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Contents:

Photomap - how it works

If the location of photos are known they can be overlayed on a map at the correct position. This section describes a way of recording longitude, latitude, orientation, date and time information in the filename of a digital photo. It enables them to be located anywhere in the world to accuracy of one metre, and in time to one second.

One millionth of a degre equals ten centimetres.

An arc of one millionth of a degree equates to about 10cm at the Earth's surface.

How many decimal places of longitude and latitude are needed to narrow a photo down to 1 metre accuracy on the Earth's surface?

Earth bulges at the equator, and so it is there that one degreee of longitude or latitude covers the most distance on the ground. Earth's equatorial diameter is 12,756.3 km. Assuming everything is perfectly spherical this gives a circumference of 12756.3 x pi = 40075.098km. Therefore 1 metre subtends (/ 360 40075098.0) = 0.00000898 degrees. That figure then is the minimum accuracy needed to identify 1 metre. Rounding this down to 0.000001 degrees (six decimal places: a millionth of a degree) gives accuracy of about 10 cm at the Earth's surface.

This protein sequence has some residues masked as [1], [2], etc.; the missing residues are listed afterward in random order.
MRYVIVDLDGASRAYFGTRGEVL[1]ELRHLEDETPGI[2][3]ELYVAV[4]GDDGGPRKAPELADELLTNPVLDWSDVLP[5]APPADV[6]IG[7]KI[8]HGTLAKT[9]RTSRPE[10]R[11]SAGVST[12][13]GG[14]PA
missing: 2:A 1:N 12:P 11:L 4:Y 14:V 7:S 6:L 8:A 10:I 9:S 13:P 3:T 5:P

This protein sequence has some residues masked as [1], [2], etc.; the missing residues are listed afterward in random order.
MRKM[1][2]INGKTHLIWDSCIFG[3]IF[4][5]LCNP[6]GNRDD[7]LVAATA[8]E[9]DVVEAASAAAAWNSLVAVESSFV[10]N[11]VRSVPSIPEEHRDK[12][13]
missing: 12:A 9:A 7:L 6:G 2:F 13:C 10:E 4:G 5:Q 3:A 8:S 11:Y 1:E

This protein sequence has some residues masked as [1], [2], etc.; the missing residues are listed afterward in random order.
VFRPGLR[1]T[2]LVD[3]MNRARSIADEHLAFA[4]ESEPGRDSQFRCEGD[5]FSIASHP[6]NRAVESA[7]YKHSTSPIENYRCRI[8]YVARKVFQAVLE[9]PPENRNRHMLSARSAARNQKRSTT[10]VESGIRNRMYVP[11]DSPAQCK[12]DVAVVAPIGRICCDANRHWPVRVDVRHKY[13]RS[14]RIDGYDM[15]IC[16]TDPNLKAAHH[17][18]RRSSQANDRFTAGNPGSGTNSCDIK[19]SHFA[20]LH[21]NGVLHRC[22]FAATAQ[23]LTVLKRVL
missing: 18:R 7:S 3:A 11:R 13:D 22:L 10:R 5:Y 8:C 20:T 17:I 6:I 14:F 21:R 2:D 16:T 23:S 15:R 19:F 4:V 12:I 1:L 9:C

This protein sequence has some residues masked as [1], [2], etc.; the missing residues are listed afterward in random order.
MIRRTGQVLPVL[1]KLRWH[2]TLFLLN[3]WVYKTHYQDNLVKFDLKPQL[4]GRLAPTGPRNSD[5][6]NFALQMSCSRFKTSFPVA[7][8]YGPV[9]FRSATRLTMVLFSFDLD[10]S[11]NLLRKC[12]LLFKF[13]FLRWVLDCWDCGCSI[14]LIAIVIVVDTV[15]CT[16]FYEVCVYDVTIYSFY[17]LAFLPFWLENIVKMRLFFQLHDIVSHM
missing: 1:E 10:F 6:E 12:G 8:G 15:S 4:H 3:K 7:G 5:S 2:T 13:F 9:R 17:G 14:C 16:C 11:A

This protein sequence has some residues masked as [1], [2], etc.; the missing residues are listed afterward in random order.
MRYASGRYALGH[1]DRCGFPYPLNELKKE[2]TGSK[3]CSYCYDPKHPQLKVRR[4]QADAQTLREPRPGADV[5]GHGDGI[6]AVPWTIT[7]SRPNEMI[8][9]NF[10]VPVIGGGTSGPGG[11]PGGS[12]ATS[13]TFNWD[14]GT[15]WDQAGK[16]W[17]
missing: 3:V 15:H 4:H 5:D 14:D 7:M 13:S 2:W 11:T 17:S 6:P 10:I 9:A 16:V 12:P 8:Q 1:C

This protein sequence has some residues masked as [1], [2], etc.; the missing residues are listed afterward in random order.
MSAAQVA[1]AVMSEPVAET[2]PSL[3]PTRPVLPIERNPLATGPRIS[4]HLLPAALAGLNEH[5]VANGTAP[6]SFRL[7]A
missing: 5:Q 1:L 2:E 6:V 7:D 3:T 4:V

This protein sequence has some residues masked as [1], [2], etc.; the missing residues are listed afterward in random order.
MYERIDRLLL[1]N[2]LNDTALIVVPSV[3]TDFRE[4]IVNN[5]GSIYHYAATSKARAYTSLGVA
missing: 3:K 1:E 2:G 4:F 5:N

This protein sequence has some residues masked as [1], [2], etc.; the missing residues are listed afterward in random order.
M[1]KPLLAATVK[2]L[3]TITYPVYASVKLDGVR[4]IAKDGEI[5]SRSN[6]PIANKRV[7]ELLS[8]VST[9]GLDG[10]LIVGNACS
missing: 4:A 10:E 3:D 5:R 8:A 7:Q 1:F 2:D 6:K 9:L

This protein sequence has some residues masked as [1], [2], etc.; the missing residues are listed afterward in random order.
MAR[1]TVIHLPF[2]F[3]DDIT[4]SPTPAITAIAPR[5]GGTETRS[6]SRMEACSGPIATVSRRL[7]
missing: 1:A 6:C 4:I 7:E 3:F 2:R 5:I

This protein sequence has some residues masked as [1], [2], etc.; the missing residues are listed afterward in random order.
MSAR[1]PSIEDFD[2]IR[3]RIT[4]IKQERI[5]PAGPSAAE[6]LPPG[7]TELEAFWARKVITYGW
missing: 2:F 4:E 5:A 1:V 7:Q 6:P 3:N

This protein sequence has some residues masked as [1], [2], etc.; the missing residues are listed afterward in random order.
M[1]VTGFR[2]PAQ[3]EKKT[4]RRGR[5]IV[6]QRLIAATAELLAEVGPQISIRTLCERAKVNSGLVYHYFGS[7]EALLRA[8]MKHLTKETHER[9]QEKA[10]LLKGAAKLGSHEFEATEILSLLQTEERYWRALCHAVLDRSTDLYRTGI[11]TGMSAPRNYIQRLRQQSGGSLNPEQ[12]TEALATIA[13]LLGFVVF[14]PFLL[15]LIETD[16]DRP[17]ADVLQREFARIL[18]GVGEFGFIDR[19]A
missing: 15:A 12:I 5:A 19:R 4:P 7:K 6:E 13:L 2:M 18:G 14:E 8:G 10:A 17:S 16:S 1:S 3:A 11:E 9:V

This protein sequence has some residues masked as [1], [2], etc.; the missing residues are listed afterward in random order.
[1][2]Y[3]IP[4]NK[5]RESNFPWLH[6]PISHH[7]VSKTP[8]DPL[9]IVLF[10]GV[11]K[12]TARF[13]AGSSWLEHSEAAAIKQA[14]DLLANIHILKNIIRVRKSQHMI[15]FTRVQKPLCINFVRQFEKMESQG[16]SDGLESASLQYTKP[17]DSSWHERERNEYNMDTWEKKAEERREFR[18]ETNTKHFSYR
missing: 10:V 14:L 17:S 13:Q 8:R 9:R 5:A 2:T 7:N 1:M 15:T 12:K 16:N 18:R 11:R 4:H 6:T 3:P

So, Lattitude can go from -90.000000 to +90.000000 and Longitude from -180.000000 to 180.000000. URLs do not like the + symbol, so n, s, e, and w are used instead of plus and minus symbols.

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